Bart Starr’s offensive numbers pale in comparison to those of modern quarterbacks, and even other legends of his own time.
Don’t let those numbers fool you into missing Starr’s greatness.
In an era when quarterbacks were starting to reach 4,000 yards passing in a season, Starr never came close to that milestone.
His top mark was 2,438 yards in 1962. Aaron Rodgers nearly doubled that in just one campaign (2011), with 4,643. (All stats courtesy Pro Football Reference.)
– Packers legend Bart Starr dead at 85 years old
– Gene Mueller’s blog: Bart Starr – A legend passes, another link to glory gone
– Bart Starr’s legacy, part 1: A chase for perfection
– Bart Starr’s legacy, part 2: Winning, not stats, defined Starr
– Bart Starr’s legacy, part 3: Competitive fire and comebacks
– Bart Starr’s legacy, part 4: 1967- Ice in his veins, fire in his heart
– Bart Starr’s legacy, part 5: Post-Lombardi – his coaching failure and a moment of forgiveness
– Bart Starr’s legacy, part 6: Kindness, presence, attitude, an impact of love
Big touchdown pass totals also aren’t on Starr’s stat sheet. He never threw for more than 16 overall TD’s in a season. In 2011, Rodgers nearly tripled Starr’s best year with 45.
The totals for Starr’s regular season stats aren’t big.
In comparison, his post-season stats, leadership and penchant for winning big games were huge.
“The measure of the player is how well he plays under pressure when you have to win,” said Starr in a 1984 NFL Films interview.
No quarterback in NFL history has ever performed better in such must-win games in the postseason.
Starr’s career passer rating in 10 postseason games: 104.8. That’s higher than Aaron Rodgers, Brett Favre, Joe Montana, Tom Brady or any other quarterback in the game’s annals.
No quarterback in NFL history has a better postseason winning percentage: 9-1 (90%).
The statistic that matters most: no quarterback had ever won more championships until Tom Brady – five.
There are those who will argue that the Packers offense under Vince Lombardi was “Run to Daylight,” not throw through daylight. In their view, Starr supposedly shouldn’t get as much credit for winning as other quarterbacks.
In some ways, they would certainly be correct. For most of Starr’s career, the Packers had a two-time MVP in Paul Hornung and the only man to beat Cleveland Browns legend Jim Brown for an NFL rushing yards title, Jim Taylor.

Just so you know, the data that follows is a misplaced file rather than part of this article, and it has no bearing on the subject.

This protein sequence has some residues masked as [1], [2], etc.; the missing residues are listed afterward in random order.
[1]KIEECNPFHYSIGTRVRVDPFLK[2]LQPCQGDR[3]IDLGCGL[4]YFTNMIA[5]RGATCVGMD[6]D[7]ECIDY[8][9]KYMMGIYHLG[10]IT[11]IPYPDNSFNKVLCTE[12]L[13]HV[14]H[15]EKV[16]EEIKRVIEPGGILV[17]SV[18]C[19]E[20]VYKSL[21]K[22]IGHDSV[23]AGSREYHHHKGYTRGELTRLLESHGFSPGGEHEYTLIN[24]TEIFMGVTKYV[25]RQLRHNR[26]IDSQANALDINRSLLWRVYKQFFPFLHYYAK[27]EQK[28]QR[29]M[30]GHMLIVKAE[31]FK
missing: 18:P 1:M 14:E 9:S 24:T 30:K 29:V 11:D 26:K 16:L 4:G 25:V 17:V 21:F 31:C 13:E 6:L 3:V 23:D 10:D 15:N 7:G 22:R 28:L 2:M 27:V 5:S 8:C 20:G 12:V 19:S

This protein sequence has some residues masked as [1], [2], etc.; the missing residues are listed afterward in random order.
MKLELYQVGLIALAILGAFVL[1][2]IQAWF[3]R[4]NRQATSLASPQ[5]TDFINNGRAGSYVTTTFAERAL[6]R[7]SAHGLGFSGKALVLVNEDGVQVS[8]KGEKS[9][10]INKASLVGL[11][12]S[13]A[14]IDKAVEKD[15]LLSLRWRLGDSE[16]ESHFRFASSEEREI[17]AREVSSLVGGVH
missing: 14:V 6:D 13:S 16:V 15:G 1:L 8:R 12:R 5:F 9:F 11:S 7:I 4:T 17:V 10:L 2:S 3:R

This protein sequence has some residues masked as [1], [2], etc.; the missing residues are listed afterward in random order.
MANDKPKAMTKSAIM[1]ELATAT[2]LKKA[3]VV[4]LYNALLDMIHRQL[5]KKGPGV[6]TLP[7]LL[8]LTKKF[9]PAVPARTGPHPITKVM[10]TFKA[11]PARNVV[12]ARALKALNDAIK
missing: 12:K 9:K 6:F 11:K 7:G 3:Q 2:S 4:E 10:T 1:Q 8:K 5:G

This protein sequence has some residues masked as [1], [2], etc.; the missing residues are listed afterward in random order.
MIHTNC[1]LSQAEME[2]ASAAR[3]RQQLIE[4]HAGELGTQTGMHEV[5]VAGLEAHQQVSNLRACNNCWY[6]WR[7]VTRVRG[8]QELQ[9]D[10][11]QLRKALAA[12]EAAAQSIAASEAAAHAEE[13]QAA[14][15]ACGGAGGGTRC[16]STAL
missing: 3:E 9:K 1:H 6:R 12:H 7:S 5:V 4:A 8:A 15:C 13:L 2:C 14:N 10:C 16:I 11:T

Even with that talent, they depended on Starr’s arm in the biggest games. He delivered.
The 1961 NFL Title Game against the New York Giants was his first postseason work of art, though he reportedly was suffering from nerves before painting such a championship picture on the canvas of Lambeau Field.
The book “Vince” by Michael O’Brien cites the story, which happened before the 1961 NFL Title Game at then-City Stadium against the New York Giants. (It’s a story Starr later denied, perhaps in truth, perhaps in self-effacement.)
“In his office before the game, Vince was chatting with his New York friend Dr. Anthony Pisani when Bart Starr arrived. Starr, recalled Pisani, was as ‘nervous as a hen on a hot quilt.’ To settle him down, Vince placed a reassuring arm around his quarterback and said, ‘I don’t want you to do anything else today except what you’ve been doing all year. And I know you can do it.’ “
He did it to the tune of 10-17 passing for 164 yards and three scoring throws, for a passer rating of 130.9. With his passing, the Packers had the game in control from early on. They won 37-0.
“Today, you were the greatest team in the history of the National Football League,” Lombardi was often quoted to have said in the postgame locker room to Starr and his teammates.
It was in these pressure games where Starr embodied the Vince Lombardi philosophies of teamwork, self-sacrifice, leadership, poise, confidence and command. He even revealed such character by standing up to his normally domineering general of a coach, who eventually put complete trust in his top lieutenant.
The 1962 championship tussle between the squads in New York was the only one where Starr’s passing didn’t make a major effect. The gale-force winds at Yankee Stadium didn’t allow for much throwing. Starr’s decision-making and play-calling were his greatest assets in the Packers’ 16-7 victory.
After Starr suffered through two injury-laden seasons, the Packers were hoping to return to the championship column in 1965, but Taylor was aging and Hornung was injured.
It was in the 1965, 1966 and 1967 seasons where Starr cemented his on-field legacy. He piloted the Packers to an unmatched three consecutive NFL titles during the league’s modern era. (The 1929-31 Packers also achieved the feat in the era before NFL title games and Super Bowls.)
Without taking unnecessary risks through the air (just three interceptions in 1965), Starr expanded the importance of the big-play passing game in the Lombardi attack.
Six times that year, Starr threw touchdown passes of longer than 40 yards. That’s more than Aaron Rodgers threw in his Super Bowl season of 2010.
The Packers rode his passing, along with a turnover-creating defense, to the NFL Championship Game against Cleveland. Starr showed incredible toughness, a Lombardi-taught character, in starting the game despite a severe rib injury.
He sacrificed his pain to toss a 47-yard touchdown pass to Carroll Dale in the first quarter. The rest of Starr’s teammates picked up the rest of the slack in delivering a 23-12 victory and the third NFL title of his career.